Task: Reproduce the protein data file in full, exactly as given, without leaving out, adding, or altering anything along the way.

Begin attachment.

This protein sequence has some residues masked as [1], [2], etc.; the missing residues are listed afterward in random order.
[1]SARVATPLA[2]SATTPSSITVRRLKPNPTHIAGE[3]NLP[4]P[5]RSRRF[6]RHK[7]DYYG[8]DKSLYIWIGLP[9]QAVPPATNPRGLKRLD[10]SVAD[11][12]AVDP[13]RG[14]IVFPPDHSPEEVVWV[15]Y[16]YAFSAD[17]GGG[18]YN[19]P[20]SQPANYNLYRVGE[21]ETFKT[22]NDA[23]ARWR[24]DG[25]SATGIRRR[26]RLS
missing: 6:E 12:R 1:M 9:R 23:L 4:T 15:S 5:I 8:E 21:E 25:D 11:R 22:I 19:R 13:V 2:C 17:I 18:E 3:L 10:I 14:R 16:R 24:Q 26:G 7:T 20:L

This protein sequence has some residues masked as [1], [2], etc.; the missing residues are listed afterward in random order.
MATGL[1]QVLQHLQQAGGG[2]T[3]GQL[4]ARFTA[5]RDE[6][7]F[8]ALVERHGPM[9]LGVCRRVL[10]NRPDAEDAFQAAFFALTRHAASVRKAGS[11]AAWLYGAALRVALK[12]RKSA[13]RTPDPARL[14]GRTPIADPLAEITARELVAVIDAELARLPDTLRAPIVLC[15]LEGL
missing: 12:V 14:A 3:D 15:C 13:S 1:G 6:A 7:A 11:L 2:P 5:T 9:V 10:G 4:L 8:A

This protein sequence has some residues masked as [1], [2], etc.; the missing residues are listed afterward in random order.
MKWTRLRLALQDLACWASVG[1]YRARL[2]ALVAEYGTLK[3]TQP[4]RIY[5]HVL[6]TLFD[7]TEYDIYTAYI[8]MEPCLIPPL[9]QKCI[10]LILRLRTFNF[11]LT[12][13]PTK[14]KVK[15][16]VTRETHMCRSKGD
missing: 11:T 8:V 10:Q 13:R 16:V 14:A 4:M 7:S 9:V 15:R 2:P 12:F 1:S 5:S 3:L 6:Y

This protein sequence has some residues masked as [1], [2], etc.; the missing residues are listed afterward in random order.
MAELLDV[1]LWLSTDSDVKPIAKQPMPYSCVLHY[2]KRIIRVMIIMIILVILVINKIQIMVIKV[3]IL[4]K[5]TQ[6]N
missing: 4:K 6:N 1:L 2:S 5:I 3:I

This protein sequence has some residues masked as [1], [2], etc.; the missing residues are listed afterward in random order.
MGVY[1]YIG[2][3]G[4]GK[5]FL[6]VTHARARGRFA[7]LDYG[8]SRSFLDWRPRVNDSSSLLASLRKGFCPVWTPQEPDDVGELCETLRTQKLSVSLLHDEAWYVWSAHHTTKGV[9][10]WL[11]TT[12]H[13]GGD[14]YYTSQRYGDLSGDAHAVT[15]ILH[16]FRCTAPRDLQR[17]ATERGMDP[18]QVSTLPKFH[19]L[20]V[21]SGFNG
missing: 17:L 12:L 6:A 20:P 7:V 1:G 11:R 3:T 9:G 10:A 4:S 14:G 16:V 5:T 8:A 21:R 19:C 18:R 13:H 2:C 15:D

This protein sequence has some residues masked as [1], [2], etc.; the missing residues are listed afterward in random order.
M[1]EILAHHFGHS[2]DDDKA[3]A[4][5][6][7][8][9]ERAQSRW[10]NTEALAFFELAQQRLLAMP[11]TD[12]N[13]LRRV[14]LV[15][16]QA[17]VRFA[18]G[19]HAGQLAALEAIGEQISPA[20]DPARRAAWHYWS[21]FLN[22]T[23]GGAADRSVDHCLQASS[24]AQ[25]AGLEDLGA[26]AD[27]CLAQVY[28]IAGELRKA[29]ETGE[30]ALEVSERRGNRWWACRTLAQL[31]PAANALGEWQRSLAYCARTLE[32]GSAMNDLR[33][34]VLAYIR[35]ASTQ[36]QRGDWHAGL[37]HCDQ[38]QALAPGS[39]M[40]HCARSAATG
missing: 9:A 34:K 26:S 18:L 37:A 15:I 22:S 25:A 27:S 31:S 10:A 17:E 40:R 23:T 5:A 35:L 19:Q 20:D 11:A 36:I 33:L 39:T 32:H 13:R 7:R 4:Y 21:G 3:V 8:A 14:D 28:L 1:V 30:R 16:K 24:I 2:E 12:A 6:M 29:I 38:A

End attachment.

This protein sequence has some residues masked as [1], [2], etc.; the missing residues are listed afterward in random order.
[1]SARVATPLA[2]SATTPSSITVRRLKPNPTHIAGE[3]NLP[4]P[5]RSRRF[6]RHK[7]DYYG[8]DKSLYIWIGLP[9]QAVPPATNPRGLKRLD[10]SVAD[11][12]AVDP[13]RG[14]IVFPPDHSPEEVVWV[15]Y[16]YAFSAD[17]GGG[18]YN[19]P[20]SQPANYNLYRVGE[21]ETFKT[22]NDA[23]ARWR[24]DG[25]SATGIRRR[26]RLS
missing: 6:E 12:R 1:M 9:R 23:L 4:T 15:S 5:I 8:E 21:E 25:D 11:R 22:I 19:R 13:V 2:C 17:I 18:E 3:L 10:I 14:R 16:R 24:Q 26:G 7:T 20:L

This protein sequence has some residues masked as [1], [2], etc.; the missing residues are listed afterward in random order.
MATGL[1]QVLQHLQQAGGG[2]T[3]GQL[4]ARFTA[5]RDE[6][7]F[8]ALVERHGPM[9]LGVCRRVL[10]NRPDAEDAFQAAFFALTRHAASVRKAGS[11]AAWLYGAALRVALK[12]RKSA[13]RTPDPARL[14]GRTPIADPLAEITARELVAVIDAELARLPDTLRAPIVLC[15]LEGL
missing: 12:V 14:A 3:D 15:C 13:S 1:G 6:A 7:A 11:L 2:P 5:T 9:V 10:G 4:L 8:A

This protein sequence has some residues masked as [1], [2], etc.; the missing residues are listed afterward in random order.
MKWTRLRLALQDLACWASVG[1]YRARL[2]ALVAEYGTLK[3]TQP[4]RIY[5]HVL[6]TLFD[7]TEYDIYTAYI[8]MEPCLIPPL[9]QKCI[10]LILRLRTFNF[11]LT[12][13]PTK[14]KVK[15][16]VTRETHMCRSKGD
missing: 11:T 8:V 10:Q 13:R 16:V 14:A 4:M 7:S 9:V 15:R 2:P 12:F 1:S 5:S 3:L 6:Y

This protein sequence has some residues masked as [1], [2], etc.; the missing residues are listed afterward in random order.
MAELLDV[1]LWLSTDSDVKPIAKQPMPYSCVLHY[2]KRIIRVMIIMIILVILVINKIQIMVIKV[3]IL[4]K[5]TQ[6]N
missing: 4:K 6:N 1:L 2:S 5:I 3:I

This protein sequence has some residues masked as [1], [2], etc.; the missing residues are listed afterward in random order.
MGVY[1]YIG[2][3]G[4]GK[5]FL[6]VTHARARGRFA[7]LDYG[8]SRSFLDWRPRVNDSSSLLASLRKGFCPVWTPQEPDDVGELCETLRTQKLSVSLLHDEAWYVWSAHHTTKGV[9][10]WL[11]TT[12]H[13]GGD[14]YYTSQRYGDLSGDAHAVT[15]ILH[16]FRCTAPRDLQR[17]ATERGMDP[18]QVSTLPKFH[19]L[20]V[21]SGFNG
missing: 17:L 12:L 6:A 20:P 7:V 1:G 11:R 3:T 9:G 10:A 4:S 14:G 16:V 5:T 8:A 21:R 19:C 18:R 13:H 2:C 15:D

This protein sequence has some residues masked as [1], [2], etc.; the missing residues are listed afterward in random order.
M[1]EILAHHFGHS[2]DDDKA[3]A[4][5][6][7][8][9]ERAQSRW[10]NTEALAFFELAQQRLLAMP[11]TD[12]N[13]LRRV[14]LV[15][16]QA[17]VRFA[18]G[19]HAGQLAALEAIGEQISPA[20]DPARRAAWHYWS[21]FLN[22]T[23]GGAADRSVDHCLQASS[24]AQ[25]AGLEDLGA[26]AD[27]CLAQVY[28]IAGELRKA[29]ETGE[30]ALEVSERRGNRWWACRTLAQL[31]PAANALGEWQRSLAYCARTLE[32]GSAMNDLR[33][34]VLAYIR[35]ASTQ[36]QRGDWHAGL[37]HCDQ[38]QALAPGS[39]M[40]HCARSAATG
missing: 9:A 34:K 26:S 18:L 37:A 15:I 22:S 25:A 27:S 31:S 10:A 17:E 40:R 23:T 5:A 35:L 19:Q 20:D 11:A 36:I 33:L 39:T 32:H 13:R 7:R 4:Y 21:G 3:V 8:A 14:D 28:L 1:V 30:R 16:K 24:I 2:E 12:A 6:M 29:I 38:A